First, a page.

TRENTON, N.J. (CBSNewYork/AP) — Federal Emergency Management Agency officials have agreed to let Superstorm Sandy victims who think their insurance claims were not fairly paid out to undergo a review.
The review could include up to 144,000 claims and not limit corrective action to 2,200 that are currently in litigation.READ MORE: New York Weather: CBS2’s 1/17 Monday Morning Forecast
A spokesman for FEMA says the agency is setting up a process for survivors to have claims reviewed. Every claim will not be automatically reviewed, as reported earlier.
“I’m not going to sit here and conceal the fact that it happened because in the last three weeks I’ve seen evidence of it,” Kieserman said.
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Bob Kaible, of Long Beach, Long Island, believes he may be a victim.
The city condemned his home after the storm. Kaible thought he’d be OK because he had flood insurance, but he told “60 Minutes,” “I get the engineering report that there’s no structural damage to the house. I’m like, ‘What do you mean no structural damage?’”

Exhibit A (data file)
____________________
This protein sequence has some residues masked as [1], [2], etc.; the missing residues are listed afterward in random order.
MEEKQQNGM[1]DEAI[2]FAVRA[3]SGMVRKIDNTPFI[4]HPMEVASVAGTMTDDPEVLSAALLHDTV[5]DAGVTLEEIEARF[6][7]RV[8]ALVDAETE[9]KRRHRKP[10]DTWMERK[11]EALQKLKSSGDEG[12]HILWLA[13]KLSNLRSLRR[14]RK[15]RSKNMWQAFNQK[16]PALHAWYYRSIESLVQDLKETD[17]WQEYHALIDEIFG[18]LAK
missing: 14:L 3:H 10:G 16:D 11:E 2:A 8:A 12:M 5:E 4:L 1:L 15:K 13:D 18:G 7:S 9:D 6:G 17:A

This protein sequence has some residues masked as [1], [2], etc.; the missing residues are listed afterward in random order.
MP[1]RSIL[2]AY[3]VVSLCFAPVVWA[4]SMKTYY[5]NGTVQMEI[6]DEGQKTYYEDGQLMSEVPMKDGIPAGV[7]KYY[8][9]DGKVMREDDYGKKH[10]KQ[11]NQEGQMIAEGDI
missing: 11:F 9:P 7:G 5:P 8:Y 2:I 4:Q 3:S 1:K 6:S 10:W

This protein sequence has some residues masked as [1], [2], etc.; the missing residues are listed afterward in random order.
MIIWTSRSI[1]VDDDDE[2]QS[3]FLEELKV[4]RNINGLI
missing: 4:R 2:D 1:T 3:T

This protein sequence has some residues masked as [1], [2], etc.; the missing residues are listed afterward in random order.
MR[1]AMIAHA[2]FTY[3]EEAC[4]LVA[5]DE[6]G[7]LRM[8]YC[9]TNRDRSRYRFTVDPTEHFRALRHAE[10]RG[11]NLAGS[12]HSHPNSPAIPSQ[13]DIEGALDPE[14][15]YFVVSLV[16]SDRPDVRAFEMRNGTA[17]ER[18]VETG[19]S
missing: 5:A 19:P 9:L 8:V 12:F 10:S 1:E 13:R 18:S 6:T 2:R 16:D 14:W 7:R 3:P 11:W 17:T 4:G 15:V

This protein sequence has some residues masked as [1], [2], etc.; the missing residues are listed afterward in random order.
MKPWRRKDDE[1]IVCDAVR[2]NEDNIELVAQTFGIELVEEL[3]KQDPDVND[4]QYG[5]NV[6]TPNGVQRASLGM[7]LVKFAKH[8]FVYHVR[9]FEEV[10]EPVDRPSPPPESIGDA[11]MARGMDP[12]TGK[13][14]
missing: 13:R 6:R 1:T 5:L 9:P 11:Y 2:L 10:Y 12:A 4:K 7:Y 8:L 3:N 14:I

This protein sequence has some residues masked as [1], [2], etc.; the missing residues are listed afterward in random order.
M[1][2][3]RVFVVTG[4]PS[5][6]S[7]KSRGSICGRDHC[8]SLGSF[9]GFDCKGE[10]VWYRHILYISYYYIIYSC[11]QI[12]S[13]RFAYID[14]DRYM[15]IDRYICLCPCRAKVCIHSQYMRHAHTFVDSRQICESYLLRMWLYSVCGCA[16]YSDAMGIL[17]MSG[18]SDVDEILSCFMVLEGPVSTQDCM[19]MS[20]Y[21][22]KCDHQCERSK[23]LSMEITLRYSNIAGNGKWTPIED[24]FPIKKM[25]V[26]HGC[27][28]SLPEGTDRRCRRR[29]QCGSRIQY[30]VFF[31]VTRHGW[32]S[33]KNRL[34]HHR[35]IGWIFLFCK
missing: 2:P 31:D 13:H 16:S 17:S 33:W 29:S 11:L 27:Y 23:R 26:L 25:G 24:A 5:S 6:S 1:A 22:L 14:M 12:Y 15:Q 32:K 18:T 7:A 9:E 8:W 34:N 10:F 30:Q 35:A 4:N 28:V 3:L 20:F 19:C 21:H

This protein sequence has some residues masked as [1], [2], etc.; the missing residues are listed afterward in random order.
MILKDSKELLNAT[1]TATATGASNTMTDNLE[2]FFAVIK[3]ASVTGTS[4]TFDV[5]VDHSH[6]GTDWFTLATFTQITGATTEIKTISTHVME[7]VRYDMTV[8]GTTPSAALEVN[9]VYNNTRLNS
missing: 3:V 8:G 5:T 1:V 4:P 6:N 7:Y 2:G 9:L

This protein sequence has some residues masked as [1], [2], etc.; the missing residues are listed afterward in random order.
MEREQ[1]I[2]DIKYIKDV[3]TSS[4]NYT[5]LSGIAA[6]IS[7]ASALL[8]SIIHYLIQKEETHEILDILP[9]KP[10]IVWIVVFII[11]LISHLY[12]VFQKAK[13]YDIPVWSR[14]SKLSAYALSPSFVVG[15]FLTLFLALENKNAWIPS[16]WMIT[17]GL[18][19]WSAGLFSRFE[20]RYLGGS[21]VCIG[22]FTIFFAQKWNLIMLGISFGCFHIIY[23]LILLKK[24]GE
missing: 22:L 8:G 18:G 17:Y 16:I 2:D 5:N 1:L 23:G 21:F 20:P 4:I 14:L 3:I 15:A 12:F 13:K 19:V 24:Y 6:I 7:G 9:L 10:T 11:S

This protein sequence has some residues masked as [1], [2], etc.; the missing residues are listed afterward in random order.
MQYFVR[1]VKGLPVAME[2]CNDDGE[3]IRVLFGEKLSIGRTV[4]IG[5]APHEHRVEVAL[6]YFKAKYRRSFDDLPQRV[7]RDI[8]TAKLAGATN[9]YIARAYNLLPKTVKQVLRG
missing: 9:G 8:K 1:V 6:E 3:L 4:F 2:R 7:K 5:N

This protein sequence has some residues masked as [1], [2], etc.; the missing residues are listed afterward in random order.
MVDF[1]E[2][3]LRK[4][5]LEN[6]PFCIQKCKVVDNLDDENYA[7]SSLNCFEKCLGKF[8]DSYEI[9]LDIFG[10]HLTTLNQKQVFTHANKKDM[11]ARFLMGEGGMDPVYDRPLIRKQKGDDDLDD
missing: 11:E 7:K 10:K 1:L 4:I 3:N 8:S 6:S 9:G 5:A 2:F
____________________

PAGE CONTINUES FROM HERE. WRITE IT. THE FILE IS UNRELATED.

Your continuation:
Kaible claims the original engineer’s report was altered by his insurance company.
Sens. Robert Menendez and Cory Booker of New Jersey and Charles Schumer and Kirsten Gillibrand of New York met with FEMA administrator Craig Fugate on Wednesday.
FEMA also asked engineering and insurance firms to give survivors access to their engineering reports.READ MORE: New Yorkers Urged To Stay Off Roads As Wintry Mix Moves Through Region
A Sandy task force is being formed to evaluate the nation’s flood insurance program.